There might have been a price on his head — so to speak — but Matt Hasselbeck’s eyes were not on approaching defenders when he faced the New Orleans Saints in a playoff game following the 2010 season.
“You're so focused on what your doing, you're so focused on coverages and tendencies,” Hasselbeck said Wednesday. “When I used to coach a kids' high school football camp I used to tell the quarterbacks' the moment you look at the rush you're lost. It's true at this level. It's true at that level.
“You have to be so focused in on what you're doing down the field and hope the guys in front of you do their job.”
The NFL made public earlier this week some of the evidence used to suspend a number Saints players, coaches and officials.
Among the items was a slide that showed Hasselbeck, then the quarterback of the Seattle Seahawks, and teammates Marshawn Lynch, a runniner back, and wide receiver Mike Williams. Along with those images was the following passage: "Now it's time to do our job. Collect bounty $$$!. No apologies. Let's go hunting.”
Hasselbeck had little comment on the report or on the status of the appeal by Saints’ players as the Titans neared the end of their offseason program. Wednesday’s workout was the next-to-last of the three day minicamp, which concludes Thursday. After that, players are on their own until the start of training camp.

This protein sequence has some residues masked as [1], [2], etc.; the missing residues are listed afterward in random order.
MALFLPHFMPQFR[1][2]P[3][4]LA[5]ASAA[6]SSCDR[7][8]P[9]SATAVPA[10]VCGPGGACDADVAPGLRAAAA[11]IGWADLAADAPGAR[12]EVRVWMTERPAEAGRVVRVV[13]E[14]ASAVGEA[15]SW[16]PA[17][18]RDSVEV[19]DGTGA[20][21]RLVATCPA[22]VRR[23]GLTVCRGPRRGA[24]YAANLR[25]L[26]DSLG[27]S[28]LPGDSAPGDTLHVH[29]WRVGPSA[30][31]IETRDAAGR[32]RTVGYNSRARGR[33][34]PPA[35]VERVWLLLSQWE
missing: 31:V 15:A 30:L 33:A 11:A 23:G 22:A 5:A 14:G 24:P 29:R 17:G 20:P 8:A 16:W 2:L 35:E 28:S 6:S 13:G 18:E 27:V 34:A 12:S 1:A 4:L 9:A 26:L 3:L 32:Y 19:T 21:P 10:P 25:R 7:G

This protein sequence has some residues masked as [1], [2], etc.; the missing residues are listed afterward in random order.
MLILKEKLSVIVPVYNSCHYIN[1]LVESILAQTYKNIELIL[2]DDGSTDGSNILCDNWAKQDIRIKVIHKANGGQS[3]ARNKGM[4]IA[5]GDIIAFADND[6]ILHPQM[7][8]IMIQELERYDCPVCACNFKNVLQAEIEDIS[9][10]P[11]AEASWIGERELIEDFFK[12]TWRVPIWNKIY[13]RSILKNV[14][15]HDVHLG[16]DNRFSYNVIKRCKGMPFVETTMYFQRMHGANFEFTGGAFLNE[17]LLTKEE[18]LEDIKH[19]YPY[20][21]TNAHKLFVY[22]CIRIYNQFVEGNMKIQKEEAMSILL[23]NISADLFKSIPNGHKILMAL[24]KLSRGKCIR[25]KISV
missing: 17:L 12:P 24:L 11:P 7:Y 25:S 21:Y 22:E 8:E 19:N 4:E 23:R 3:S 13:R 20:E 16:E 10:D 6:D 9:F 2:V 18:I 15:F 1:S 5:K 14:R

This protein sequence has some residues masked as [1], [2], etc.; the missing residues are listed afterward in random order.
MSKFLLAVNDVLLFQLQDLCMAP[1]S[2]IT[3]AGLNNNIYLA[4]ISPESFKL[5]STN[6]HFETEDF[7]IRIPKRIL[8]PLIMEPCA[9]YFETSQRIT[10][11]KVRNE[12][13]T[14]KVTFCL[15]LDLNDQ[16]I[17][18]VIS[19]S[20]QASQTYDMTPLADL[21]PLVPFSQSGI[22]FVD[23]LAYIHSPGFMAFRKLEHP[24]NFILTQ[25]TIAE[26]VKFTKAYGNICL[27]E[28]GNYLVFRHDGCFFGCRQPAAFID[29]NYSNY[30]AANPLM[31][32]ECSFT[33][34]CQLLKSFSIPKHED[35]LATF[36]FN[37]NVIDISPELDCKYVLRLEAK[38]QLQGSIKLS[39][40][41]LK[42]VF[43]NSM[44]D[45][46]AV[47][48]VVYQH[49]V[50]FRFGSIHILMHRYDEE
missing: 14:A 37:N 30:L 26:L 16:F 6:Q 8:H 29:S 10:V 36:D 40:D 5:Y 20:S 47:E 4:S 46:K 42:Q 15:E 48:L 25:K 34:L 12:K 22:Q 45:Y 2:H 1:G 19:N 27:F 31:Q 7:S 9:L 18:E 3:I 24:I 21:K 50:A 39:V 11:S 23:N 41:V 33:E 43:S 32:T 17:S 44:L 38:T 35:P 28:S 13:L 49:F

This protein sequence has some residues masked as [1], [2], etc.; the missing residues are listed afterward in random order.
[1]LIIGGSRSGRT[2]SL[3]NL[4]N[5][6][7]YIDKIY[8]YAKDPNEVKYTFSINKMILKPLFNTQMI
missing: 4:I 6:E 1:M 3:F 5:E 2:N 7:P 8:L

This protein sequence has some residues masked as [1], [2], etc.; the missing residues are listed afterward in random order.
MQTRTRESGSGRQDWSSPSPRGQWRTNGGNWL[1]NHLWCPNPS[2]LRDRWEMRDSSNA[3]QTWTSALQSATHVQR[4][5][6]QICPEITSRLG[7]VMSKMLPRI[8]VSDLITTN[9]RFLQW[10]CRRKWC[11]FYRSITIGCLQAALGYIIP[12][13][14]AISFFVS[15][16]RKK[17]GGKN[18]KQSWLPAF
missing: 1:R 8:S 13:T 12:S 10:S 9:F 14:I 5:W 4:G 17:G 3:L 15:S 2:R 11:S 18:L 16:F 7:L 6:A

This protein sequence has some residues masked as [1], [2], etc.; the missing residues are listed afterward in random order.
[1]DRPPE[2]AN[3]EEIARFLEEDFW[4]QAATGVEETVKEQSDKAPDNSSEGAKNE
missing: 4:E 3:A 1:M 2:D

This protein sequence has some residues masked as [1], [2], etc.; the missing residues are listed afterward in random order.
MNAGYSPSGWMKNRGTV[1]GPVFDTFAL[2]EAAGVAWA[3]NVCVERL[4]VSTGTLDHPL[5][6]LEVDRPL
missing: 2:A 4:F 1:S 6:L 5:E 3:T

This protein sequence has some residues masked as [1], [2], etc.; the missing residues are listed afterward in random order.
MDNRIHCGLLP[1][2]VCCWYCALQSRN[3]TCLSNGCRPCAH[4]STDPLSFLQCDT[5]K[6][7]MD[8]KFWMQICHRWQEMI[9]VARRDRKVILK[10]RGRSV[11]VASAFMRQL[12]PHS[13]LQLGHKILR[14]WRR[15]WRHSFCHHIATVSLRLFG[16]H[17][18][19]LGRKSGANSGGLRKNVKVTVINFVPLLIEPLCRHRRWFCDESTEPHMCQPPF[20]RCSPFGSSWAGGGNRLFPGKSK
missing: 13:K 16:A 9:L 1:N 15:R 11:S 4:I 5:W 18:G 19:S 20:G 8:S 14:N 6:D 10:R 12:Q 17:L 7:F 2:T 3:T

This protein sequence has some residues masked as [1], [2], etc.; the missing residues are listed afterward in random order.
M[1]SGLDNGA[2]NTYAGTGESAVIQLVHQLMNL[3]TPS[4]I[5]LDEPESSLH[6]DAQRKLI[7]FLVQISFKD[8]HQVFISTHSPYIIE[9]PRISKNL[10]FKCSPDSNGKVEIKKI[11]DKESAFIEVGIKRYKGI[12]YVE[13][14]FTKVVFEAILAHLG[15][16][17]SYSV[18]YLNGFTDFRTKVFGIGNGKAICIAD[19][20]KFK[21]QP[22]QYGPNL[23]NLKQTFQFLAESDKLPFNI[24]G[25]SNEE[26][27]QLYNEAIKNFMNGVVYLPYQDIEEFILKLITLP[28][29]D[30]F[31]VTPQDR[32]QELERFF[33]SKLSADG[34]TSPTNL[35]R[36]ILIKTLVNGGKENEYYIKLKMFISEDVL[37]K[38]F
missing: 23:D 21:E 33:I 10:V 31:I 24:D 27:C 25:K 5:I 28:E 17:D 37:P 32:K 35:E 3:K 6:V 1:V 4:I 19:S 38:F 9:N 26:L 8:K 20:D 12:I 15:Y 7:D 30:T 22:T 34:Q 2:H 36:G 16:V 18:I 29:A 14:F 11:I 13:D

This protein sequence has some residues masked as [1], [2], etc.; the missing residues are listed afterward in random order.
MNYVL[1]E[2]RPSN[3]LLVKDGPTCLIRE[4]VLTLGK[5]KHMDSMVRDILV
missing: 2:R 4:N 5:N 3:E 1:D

“I'm not following it closely but what I heard was it was the quarterback, running back and top receiver,” he said. “Those are the names you expect.
“I've been going about my thing and I don't really know what to say.”
Hasselbeck completed 22 of 35 passes for 272 yards with four touchdowns and one interception that day as the Seahawks knocked off the defending Super Bowl champions 41-36. Lynch rushed for 131 yards and a touchdown, and Williams caught five passes for 68 yards and a touchdown.
He faced the Saints again last season with Tennessee but was injured early — without contact — and attempted just seven passes in a 22-17 defeat.
“My focus was on finding to pick on them in terms of educated guessing — I think they do a really nice job of educated guessing for blitzes,” Hasselbeck said. “They're very well-coached. … We needed to find ways to take advantage of the aggressive plays they like to make.”
In his experience, Hasselbeck expressed no sense that the Saints, or any comparable opponents, were out to harm him.
“It's an aggressive style of defense and they're known for their exotic blitz packages and getting hits on the quarterback,” he said. “I think every time you play those guys that's what you expect. When [defensive coordinator Gregg Williams] was in Washington it was the same kind of thing.
“They were a tough team to prepare for.”